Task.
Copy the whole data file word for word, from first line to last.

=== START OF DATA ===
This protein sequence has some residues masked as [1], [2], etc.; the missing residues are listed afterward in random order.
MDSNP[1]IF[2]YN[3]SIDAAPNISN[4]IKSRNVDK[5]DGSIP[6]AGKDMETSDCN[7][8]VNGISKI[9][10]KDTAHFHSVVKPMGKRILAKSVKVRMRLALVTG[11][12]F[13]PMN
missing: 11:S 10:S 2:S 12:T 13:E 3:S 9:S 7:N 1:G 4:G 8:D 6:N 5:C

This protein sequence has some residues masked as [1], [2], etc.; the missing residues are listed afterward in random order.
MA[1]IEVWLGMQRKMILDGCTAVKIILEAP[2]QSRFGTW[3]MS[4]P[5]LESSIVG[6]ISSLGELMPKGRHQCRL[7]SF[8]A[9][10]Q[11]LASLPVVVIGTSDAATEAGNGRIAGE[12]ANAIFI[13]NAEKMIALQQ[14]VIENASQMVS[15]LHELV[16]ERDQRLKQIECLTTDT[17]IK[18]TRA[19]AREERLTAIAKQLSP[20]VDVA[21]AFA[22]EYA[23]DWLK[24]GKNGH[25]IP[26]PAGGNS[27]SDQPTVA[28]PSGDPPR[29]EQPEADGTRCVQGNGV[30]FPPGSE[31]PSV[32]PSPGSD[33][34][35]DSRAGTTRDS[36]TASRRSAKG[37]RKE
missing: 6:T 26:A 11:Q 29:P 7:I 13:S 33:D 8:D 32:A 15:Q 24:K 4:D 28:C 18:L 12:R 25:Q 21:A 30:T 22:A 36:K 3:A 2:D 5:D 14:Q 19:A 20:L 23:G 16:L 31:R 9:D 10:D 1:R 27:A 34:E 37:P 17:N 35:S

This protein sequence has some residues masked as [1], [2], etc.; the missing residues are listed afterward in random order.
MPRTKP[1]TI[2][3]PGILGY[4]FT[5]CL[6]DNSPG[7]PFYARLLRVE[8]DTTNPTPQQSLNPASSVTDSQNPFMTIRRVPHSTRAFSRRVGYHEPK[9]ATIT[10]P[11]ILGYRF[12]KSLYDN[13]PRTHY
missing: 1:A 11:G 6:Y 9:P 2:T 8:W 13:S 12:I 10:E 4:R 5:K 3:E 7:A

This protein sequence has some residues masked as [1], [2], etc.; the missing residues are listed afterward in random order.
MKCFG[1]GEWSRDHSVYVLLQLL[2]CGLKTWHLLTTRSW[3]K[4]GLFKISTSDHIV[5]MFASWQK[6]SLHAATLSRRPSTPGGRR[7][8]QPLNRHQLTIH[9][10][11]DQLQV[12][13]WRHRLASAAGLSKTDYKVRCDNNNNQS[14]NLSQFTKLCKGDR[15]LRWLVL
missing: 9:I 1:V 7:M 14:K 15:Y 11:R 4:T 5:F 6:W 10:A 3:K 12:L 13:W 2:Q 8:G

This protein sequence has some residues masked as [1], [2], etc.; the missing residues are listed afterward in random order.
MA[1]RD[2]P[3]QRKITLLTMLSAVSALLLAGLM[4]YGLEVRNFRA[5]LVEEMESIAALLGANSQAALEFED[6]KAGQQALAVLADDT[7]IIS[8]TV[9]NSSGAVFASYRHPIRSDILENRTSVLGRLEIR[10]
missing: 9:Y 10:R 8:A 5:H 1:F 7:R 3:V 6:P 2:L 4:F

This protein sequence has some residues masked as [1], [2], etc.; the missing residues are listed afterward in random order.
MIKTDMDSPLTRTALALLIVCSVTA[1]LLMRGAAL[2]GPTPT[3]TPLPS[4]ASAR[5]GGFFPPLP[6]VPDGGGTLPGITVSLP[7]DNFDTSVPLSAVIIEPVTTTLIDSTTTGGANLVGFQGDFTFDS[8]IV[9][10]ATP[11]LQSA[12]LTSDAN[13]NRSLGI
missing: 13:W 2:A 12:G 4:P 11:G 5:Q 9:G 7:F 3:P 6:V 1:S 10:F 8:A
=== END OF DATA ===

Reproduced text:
This protein sequence has some residues masked as [1], [2], etc.; the missing residues are listed afterward in random order.
MDSNP[1]IF[2]YN[3]SIDAAPNISN[4]IKSRNVDK[5]DGSIP[6]AGKDMETSDCN[7][8]VNGISKI[9][10]KDTAHFHSVVKPMGKRILAKSVKVRMRLALVTG[11][12]F[13]PMN
missing: 11:S 10:S 2:S 12:T 13:E 3:S 9:S 7:N 1:G 4:G 8:D 6:N 5:C

This protein sequence has some residues masked as [1], [2], etc.; the missing residues are listed afterward in random order.
MA[1]IEVWLGMQRKMILDGCTAVKIILEAP[2]QSRFGTW[3]MS[4]P[5]LESSIVG[6]ISSLGELMPKGRHQCRL[7]SF[8]A[9][10]Q[11]LASLPVVVIGTSDAATEAGNGRIAGE[12]ANAIFI[13]NAEKMIALQQ[14]VIENASQMVS[15]LHELV[16]ERDQRLKQIECLTTDT[17]IK[18]TRA[19]AREERLTAIAKQLSP[20]VDVA[21]AFA[22]EYA[23]DWLK[24]GKNGH[25]IP[26]PAGGNS[27]SDQPTVA[28]PSGDPPR[29]EQPEADGTRCVQGNGV[30]FPPGSE[31]PSV[32]PSPGSD[33][34][35]DSRAGTTRDS[36]TASRRSAKG[37]RKE
missing: 6:T 26:A 11:Q 29:P 7:I 13:S 33:D 8:D 32:A 15:Q 24:K 4:D 28:C 18:L 12:R 25:Q 21:A 30:T 22:A 36:K 3:A 2:D 5:D 14:Q 19:A 20:L 23:G 16:L 31:R 9:D 10:D 1:R 27:A 34:E 37:P 17:N 35:S

This protein sequence has some residues masked as [1], [2], etc.; the missing residues are listed afterward in random order.
MPRTKP[1]TI[2][3]PGILGY[4]FT[5]CL[6]DNSPG[7]PFYARLLRVE[8]DTTNPTPQQSLNPASSVTDSQNPFMTIRRVPHSTRAFSRRVGYHEPK[9]ATIT[10]P[11]ILGYRF[12]KSLYDN[13]PRTHY
missing: 1:A 11:G 6:Y 9:P 2:T 8:W 13:S 12:I 10:E 4:R 5:K 3:E 7:A

This protein sequence has some residues masked as [1], [2], etc.; the missing residues are listed afterward in random order.
MKCFG[1]GEWSRDHSVYVLLQLL[2]CGLKTWHLLTTRSW[3]K[4]GLFKISTSDHIV[5]MFASWQK[6]SLHAATLSRRPSTPGGRR[7][8]QPLNRHQLTIH[9][10][11]DQLQV[12][13]WRHRLASAAGLSKTDYKVRCDNNNNQS[14]NLSQFTKLCKGDR[15]LRWLVL
missing: 9:I 1:V 7:M 14:K 15:Y 11:R 4:T 5:F 6:W 10:A 3:K 12:L 13:W 2:Q 8:G

This protein sequence has some residues masked as [1], [2], etc.; the missing residues are listed afterward in random order.
MA[1]RD[2]P[3]QRKITLLTMLSAVSALLLAGLM[4]YGLEVRNFRA[5]LVEEMESIAALLGANSQAALEFED[6]KAGQQALAVLADDT[7]IIS[8]TV[9]NSSGAVFASYRHPIRSDILENRTSVLGRLEIR[10]
missing: 9:Y 10:R 8:A 5:H 1:F 7:R 3:V 6:P 2:L 4:F

This protein sequence has some residues masked as [1], [2], etc.; the missing residues are listed afterward in random order.
MIKTDMDSPLTRTALALLIVCSVTA[1]LLMRGAAL[2]GPTPT[3]TPLPS[4]ASAR[5]GGFFPPLP[6]VPDGGGTLPGITVSLP[7]DNFDTSVPLSAVIIEPVTTTLIDSTTTGGANLVGFQGDFTFDS[8]IV[9][10]ATP[11]LQSA[12]LTSDAN[13]NRSLGI
missing: 13:W 2:A 12:G 4:P 11:G 5:Q 9:G 7:F 3:P 6:V 1:S 10:F 8:A